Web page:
Even when I have clean hands, I find drawstring bags unhandy . . .

      Of course, the string could have been removed, I suppose, and the pouch tucked into an outer pocket (an inner pocket would require bloodied hands opening the coat/jacket) just waiting for the innards to be inserted.

      are you finding any other pocket liners in your interesting book?
      Hi Curious,
      There is a tin sandwich container. Also a tin container from a picnic basket. You could also buy waterproof sheeting.
      Carol

      Comment


      • #4
        Originally posted by Carol View Post
        Hi Curious,
        There is a tin sandwich container. Also a tin container from a picnic basket. You could also buy waterproof sheeting.
        Carol
        would the sandwich container have to be opened?

        or are they open on the top.

        I wonder if our killer would have had access to such things . . . of course his ability to purchase pocket liners make separate him from the poorer suspects, or the crazier suspects who would just plop the organs in their pockets without regard for the consequences. . .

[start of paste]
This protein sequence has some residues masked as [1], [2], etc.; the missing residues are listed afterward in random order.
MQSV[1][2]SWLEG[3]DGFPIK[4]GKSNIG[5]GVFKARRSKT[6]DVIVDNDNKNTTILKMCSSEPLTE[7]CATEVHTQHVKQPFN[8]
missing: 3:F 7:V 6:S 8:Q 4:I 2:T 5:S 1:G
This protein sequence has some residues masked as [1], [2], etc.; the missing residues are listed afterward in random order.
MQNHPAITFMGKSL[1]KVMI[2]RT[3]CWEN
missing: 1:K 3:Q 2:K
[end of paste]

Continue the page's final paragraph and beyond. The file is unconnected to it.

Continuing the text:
Comment


        • #5
          Hey all,

          Judging by his methods of killing, IMO Jack wasn't exactly afraid of getting a bit of blood and gore on him if necessary - the organs were probably simply carried inside his jacket or similar. If there was a bit of blood, either it wasn't recognisable in the dark or it was accepted by passers-by that he was simply one of the many tradesmen of the area who were required to get bloody in the course of their work.

          The one possible exception is the Eddowes' apron - it is possible that this was used to carry the organs he removed from her, at least as far as Goulston Street. It may also have served a double purpose as a sort of 'cleaner' of his hands and/or knife......

          Cheers,
          Adam.

          Comment


          • #6
            Then What?

            Originally posted by Adam Went View Post
            Hey all,

            Judging by his methods of killing, IMO Jack wasn't exactly afraid of getting a bit of blood and gore on him if necessary - the organs were probably simply carried inside his jacket or similar. If there was a bit of blood, either it wasn't recognisable in the dark or it was accepted by passers-by that he was simply one of the many tradesmen of the area who were required to get bloody in the course of their work.